Nepal, Jambhala – Transitional period (2)

10th century, Nepal, Kathmandu Valley, Jambhala (labelled Kubera), bronze, at the Metropolitan Museum of Art in New York (USA).

This dark bronze depicts Yellow Jambhala seated on a throne supported by two lions, holding a mongoose and a citrus fruit, adorned with three necklaces, armbands and a low crown, his left foot resting on lotuses stemming from the base.

Undated (labelled ‘possibly 12th century), Nepal, Jambhala (labelled Kubera), copper alloy, same as before.

Although his mongoose is missing from his left hand, the citron in his right hand identify this figure as Yellow Jambhala, seated at royal ease, a flaming halo fastened to his back. He is adorned with a floral tiara matching earrings, armbands, and a curious necklace with large medallions and some lace that passes under his breasts like a cross belt.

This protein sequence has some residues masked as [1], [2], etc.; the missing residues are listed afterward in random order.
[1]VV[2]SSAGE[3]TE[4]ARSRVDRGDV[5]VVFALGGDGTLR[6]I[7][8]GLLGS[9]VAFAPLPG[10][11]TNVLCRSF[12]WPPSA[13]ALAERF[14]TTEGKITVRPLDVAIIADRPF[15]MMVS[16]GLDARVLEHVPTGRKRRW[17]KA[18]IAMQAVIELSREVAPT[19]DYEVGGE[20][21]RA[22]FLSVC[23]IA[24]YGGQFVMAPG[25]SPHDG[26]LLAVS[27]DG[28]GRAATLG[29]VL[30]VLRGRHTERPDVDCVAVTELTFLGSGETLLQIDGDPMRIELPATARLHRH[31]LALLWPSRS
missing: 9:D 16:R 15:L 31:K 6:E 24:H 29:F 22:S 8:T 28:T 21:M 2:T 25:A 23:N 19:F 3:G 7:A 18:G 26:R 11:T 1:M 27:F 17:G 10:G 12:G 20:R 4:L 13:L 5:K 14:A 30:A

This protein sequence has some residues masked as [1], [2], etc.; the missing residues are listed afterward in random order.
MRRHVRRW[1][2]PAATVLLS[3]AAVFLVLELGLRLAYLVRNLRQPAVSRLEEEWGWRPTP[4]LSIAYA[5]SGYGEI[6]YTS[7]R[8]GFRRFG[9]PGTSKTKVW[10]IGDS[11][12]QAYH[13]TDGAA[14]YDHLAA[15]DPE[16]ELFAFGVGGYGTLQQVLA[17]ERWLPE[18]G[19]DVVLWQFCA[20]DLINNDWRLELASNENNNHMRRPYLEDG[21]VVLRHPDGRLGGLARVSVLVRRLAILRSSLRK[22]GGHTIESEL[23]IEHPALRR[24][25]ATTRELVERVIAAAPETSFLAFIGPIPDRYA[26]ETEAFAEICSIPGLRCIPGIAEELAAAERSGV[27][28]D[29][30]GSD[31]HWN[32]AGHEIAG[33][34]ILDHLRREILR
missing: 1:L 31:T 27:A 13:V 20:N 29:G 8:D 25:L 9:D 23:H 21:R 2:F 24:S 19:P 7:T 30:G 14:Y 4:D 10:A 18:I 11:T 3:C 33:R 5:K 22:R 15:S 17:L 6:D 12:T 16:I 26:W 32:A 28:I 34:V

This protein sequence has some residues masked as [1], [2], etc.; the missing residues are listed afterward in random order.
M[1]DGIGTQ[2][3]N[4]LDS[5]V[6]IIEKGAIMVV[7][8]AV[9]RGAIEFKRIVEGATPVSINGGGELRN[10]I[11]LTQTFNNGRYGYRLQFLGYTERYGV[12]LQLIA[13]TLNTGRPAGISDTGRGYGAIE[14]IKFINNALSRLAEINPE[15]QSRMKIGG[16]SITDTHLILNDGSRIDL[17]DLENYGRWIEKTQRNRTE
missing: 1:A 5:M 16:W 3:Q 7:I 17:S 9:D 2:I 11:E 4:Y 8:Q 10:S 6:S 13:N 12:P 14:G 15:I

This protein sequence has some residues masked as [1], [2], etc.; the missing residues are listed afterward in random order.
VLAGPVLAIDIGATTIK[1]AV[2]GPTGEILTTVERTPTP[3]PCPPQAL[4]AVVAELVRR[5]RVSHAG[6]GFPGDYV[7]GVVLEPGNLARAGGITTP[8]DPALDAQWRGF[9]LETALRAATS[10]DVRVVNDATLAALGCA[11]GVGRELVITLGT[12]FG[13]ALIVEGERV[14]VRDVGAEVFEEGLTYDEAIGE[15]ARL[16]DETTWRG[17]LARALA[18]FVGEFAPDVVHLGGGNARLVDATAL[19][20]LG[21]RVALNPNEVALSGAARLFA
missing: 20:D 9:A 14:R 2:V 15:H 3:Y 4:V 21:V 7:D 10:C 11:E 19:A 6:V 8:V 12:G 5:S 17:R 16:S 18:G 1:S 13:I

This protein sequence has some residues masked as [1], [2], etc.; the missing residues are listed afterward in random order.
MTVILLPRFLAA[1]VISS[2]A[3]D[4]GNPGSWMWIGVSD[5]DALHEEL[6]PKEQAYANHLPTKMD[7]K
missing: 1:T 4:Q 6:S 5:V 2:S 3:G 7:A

Circa 13th century, Nepal, Jambhala, bronze, private collection, photo by Christie’s.

We rarely get a chance to see early sculptures complete with their base and back plate. Here, Jambhala is seated at ease on a patterned cloth placed over the stepped lion throne, in the manner of the ancient Swat Valley art.

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Nepal, a few bodhisattvas (2)

11th century, Nepal, Vajrapani, gilt copper with pigments, is or was at the gTsug Lakhang in Lhasa, photo by Ulrich von Schroeder.

An interesting image of Vajrapani holding a large vajra sceptre upright in his left hand while doing the fear-allying gesture with the other, his face (painted in Tibet) including an unusual third eye. His dhoti is much shorter on one side and doesn’t have the habitual pointed end at the front, his sash is knotted on the right side in a singular and innovative fashion.